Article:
About Castello di Monsanto
In 1961, newlyweds Fabrizio and Giuliana Bianchi were bequeathed a little-known estate in the Chianti Classico region of Tuscany. Possibly one of the most magical wedding gifts ever, Castello di Monsanto continues to exert a romantic allure, but added to that has since gone on to acquire a worldwide reputation for its outstanding collection of undeniably Tuscan wines. Five decades have passed since the Bianchi family acquired Castello di Monsanto. Yet, in an age of winemaking marked by dramatic shifts and stylistic change, the Bianchis have remained singularly consistent in their dedication to crafting wines that remain faithful to their origins.
“Our goal is to make wines of integrity and personality that are true to their terroir. And if this means that we have had to back away from certain technological advances and remain firm in the face of pressure to make wines of the moment, it’s a risk my family and I have been more than willing to take.”
– Laura Bianchi, family proprietor, Castello di Monsanto
Despite a deep-rooted attachment to the traditions and integrity of Chianti Classico wines, the Bianchis are hardly captives of the past. Under their leadership, this historic property between Florence and Siena, comprising an 18th-century villa and 568-acres of land, of which 178 acres are planted to vine, has pushed the boundaries on multiple fronts. These include:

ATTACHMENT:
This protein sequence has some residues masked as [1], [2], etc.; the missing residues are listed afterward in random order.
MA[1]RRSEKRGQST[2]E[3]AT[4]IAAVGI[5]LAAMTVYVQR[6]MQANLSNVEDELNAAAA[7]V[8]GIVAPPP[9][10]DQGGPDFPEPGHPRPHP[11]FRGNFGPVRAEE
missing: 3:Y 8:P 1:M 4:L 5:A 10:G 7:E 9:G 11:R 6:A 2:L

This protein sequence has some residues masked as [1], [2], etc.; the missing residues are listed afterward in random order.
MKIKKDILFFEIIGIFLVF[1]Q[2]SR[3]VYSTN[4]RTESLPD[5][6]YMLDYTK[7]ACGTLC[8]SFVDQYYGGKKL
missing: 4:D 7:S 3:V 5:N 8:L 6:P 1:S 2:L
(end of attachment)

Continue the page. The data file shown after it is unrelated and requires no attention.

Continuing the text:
– Becoming the first estate to bottle a single-vineyard Chianti Classico, in 1962. Fifty years on, many leading wine authorities view the Monsanto Il Poggio Chianti Classico Riserva from the 13-acre vineyard of the same name among the finest red wines in the world.
– Starting 1968, in a quality-oriented move, becoming one of the first Chianti Classico properties to omit white grapes from the traditional Chianti Classico blend
– The introduction of de-stemming in 1968, along with abandonment of the traditional Governo alla Toscana technique by which re-fermentation is induced through the addition of later-harvest grapes
– Becoming the first Chianti Classico estates, in 1968, to bottle a 100% Sangiovese.
– Planting Cabernet Sauvignon in the 17-acre Il Mulino vineyard, which due to frost had frequently proved inhospitable to earlier-budding Sangiovese. Today, this now old-vines Sangio-vizza (a local expression denoting a Cabernet headed in the elegant and refreshing direction of Sangiovese) is sold under the Nemo IGT.
– Substituting chestnut with Slavonian oak barrels over the course of the 1970s, to create sweeter, less aggressive tannins.
– The pioneering introduction in 1996 of truncated cone-shaped, rather than the traditional cylindrical-shaped fermentation vats, to enhance extraction during maceration